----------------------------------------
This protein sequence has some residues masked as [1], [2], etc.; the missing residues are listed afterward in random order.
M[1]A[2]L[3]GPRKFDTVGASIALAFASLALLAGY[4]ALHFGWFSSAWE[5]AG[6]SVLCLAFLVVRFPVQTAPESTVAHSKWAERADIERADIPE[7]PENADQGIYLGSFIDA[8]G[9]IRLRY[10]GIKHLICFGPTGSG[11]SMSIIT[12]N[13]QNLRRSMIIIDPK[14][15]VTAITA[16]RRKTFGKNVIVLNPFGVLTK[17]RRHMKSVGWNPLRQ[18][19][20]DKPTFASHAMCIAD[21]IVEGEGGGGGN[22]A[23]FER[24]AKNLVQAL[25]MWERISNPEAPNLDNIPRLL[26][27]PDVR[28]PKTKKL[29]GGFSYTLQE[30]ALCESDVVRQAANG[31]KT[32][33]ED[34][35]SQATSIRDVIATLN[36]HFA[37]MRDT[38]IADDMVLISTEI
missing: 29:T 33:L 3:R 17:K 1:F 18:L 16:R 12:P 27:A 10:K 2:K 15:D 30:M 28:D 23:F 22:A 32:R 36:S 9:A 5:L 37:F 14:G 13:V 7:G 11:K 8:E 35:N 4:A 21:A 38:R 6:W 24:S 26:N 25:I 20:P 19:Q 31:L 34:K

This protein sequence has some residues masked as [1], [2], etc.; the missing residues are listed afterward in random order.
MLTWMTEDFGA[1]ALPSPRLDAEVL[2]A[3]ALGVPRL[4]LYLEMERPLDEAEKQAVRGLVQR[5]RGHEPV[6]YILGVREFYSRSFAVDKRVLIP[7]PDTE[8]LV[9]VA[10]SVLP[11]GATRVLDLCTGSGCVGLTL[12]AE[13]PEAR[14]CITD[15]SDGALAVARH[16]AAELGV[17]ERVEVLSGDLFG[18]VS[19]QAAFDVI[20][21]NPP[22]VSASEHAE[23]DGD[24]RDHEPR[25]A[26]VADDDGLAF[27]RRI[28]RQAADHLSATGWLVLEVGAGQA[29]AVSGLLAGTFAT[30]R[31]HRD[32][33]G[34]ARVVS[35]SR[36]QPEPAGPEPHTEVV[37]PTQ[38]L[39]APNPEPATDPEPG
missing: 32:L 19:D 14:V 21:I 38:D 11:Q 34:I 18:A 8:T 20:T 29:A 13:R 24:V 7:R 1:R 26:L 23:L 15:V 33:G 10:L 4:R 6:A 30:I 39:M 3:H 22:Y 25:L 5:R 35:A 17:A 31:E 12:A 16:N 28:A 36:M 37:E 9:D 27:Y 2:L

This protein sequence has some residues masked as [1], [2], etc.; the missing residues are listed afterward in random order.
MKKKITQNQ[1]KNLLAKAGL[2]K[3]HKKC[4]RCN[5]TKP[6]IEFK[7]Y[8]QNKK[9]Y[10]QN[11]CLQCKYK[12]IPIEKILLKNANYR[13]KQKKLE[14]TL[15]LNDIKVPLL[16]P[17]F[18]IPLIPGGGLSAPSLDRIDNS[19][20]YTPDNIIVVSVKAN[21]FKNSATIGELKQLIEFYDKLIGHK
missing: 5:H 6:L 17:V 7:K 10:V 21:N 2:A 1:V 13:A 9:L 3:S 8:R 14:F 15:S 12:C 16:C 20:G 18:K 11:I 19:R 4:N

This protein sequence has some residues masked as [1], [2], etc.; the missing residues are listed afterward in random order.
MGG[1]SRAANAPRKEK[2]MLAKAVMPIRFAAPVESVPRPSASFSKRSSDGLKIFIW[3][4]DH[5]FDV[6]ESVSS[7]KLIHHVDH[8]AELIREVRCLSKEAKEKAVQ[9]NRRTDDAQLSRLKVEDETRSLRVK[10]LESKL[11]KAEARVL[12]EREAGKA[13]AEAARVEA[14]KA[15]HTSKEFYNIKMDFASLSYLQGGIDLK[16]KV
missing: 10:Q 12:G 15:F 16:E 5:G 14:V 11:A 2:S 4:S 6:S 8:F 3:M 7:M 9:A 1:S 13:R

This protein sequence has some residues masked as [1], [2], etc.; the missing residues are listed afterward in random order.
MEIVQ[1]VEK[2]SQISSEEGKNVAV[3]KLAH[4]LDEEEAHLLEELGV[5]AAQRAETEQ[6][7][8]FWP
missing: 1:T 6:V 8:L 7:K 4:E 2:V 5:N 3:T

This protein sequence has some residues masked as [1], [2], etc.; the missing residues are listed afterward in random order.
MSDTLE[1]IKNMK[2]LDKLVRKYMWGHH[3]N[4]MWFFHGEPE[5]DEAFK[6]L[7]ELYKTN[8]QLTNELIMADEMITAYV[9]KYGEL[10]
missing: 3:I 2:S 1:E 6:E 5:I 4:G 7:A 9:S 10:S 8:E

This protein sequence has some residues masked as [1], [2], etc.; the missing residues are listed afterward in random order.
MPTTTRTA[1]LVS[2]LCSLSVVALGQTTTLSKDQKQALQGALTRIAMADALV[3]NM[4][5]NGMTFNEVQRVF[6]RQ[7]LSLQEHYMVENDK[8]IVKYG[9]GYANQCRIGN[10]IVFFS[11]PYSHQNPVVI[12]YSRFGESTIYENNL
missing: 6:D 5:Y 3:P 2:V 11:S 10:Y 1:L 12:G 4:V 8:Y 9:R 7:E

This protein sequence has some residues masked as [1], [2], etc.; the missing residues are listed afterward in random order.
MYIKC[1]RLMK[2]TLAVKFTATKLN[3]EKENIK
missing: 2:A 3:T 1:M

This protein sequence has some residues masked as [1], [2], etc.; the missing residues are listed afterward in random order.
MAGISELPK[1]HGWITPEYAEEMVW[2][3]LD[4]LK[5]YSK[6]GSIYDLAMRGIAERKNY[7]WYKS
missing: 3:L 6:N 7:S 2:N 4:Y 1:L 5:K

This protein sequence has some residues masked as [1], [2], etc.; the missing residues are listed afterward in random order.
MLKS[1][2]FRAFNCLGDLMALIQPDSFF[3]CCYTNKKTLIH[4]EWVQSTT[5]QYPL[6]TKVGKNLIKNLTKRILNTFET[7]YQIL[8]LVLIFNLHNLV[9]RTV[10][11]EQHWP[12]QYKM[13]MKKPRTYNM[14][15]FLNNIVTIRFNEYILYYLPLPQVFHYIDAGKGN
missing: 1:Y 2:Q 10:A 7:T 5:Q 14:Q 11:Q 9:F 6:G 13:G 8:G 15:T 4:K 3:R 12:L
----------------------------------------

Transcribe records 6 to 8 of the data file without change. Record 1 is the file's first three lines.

This protein sequence has some residues masked as [1], [2], etc.; the missing residues are listed afterward in random order.
MSDTLE[1]IKNMK[2]LDKLVRKYMWGHH[3]N[4]MWFFHGEPE[5]DEAFK[6]L[7]ELYKTN[8]QLTNELIMADEMITAYV[9]KYGEL[10]
missing: 3:I 2:S 1:E 6:E 5:I 4:G 7:A 9:S 10:S 8:E

This protein sequence has some residues masked as [1], [2], etc.; the missing residues are listed afterward in random order.
MPTTTRTA[1]LVS[2]LCSLSVVALGQTTTLSKDQKQALQGALTRIAMADALV[3]NM[4][5]NGMTFNEVQRVF[6]RQ[7]LSLQEHYMVENDK[8]IVKYG[9]GYANQCRIGN[10]IVFFS[11]PYSHQNPVVI[12]YSRFGESTIYENNL
missing: 6:D 5:Y 3:P 2:V 11:S 10:Y 1:L 12:G 4:V 8:Y 9:R 7:E

This protein sequence has some residues masked as [1], [2], etc.; the missing residues are listed afterward in random order.
MYIKC[1]RLMK[2]TLAVKFTATKLN[3]EKENIK
missing: 2:A 3:T 1:M